Roman Yakobov and his family are Jews of Bukharian (Central Asian) descent. He grew up in Israel and emigrated to Canada with his family as a youngster. His parents opened the “Anton Restaurant” in the Bathurst and Steeles neighbourhood of North Toronto and Roman started a successful trucking company. He was living the “Canadian Dream.” But he felt that something was missing.
Rabbi Yacov Malayev was born in Russia into a non practicing Jewish family that made aliya to Israel when he was 11 years old. Rabbi Malayev went to a state run religious school and gravitated towards Judaism. He ended up studying at Yeshivat Shaarei Zion in B’nai Brak, eventually obtaining semicha – rabbinic certification. Feeling a need to give back to Jews of Bukharian origin, Rabbi Malayev moved to Toronto where he headed up the nascent Jewish Bukharian Community of Toronto (JBCT).
When he arrived in 2003, Rabbi Malayev relates, Jewish knowledge amongst those in the Bukharian Jewish community was not strong. Amongst the members of his community none of them kept kosher or observed Shabbat. So Rabbi Malayev embarked on an ambitious education campaign, including Shabbatonim (weekend retreats) where he would inspire and educate his community members about the beauty of Judaism.
On one of those Shabbatonim, Rabbi Malayev met Roman Yakobov who was one of the many who was inspired. Shortly thereafter, Roman decided to take on Jewish observance, becoming a baal teshuva.
Roman was invigorated with his new found connection to Judaism, but now also troubled that his parents ran a non kosher restaurant. The idea that his parents could be serving non kosher food to Jewish people was unpalatable to him. So he decided to convince his parents to make their restaurant kosher -- and they agreed.
To succeed in the endeavour Roman needed help. First he turned to his good friend and business partner Ronen Gilkarov to help manage some of the financial aspects of the restaurant. He also enlisted the help of his Rabbi, Rabbi Yacov Malayev who in turn brought in Rabbi Avraham Kahn to assist as well. Finally, after a time, Ronen turned to Rabbi Tsvi Heber, COR’s Director of Community Kosher to bring the restaurant under COR supervision. “We are all very happy working together,” relates Rabbi Malayev.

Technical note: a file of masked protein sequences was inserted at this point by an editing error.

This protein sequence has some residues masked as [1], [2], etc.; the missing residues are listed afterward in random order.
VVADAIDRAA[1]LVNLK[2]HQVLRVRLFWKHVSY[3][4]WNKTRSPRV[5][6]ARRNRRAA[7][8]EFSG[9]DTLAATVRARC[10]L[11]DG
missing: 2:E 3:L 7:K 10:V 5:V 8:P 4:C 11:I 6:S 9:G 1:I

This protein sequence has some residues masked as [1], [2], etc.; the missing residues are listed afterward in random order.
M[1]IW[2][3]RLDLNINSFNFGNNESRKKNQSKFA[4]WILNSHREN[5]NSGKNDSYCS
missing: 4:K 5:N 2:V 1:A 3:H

With the restaurant’s kosher status in order, the Hamizrach team was now able to focus on the food. They serve authentic Middle Eastern dishes including shawarama, falafel, shish-kebabs, barbequed steaks and lamb chops (Hamizrach’s menu is available here). Hamizrach also has Toronto’s only all you can eat kosher sushi for $17.99 per person (Hamizrach’s sushi menu is available here).
Hamizrach also offers the use of its banquet hall which seats up to 100 people for bar/bat mitzvas, birthday parties, sheva brachot, and any other type of event.
Hamizrach's Banquet Hall
Reflecting on his 9 years as Rabbi of the JBCT, Rabbi Malayev sees a connection between his communal work and his role at Hamizrach. “When I came to Toronto, Jewish observance in my community was very weak. But now we have 100 families keeping kosher. 50 families observing Shabbat.100 public school kids now getting a Jewish education. And they are doing it because they see the beauty in our heritage, form a connection with our community and always have a positive experience when they come to our shul.” So too, Rabbi Malayev relates, if he has one objective for customers who dine at Hamizrach restaurant, it is that he wants them to leave happy. “If we could ask for one thing, it would be that every person who comes to eat at Hamizrach leaves full, and happy. What else could we ask for?”
Hamizrach Glatt Kosher Restaurant and Banquet Hall is located at 6233 Bathurst St. Toronto, Ontario. For more information, visit their website at www.torontokosherrestaurants.ca.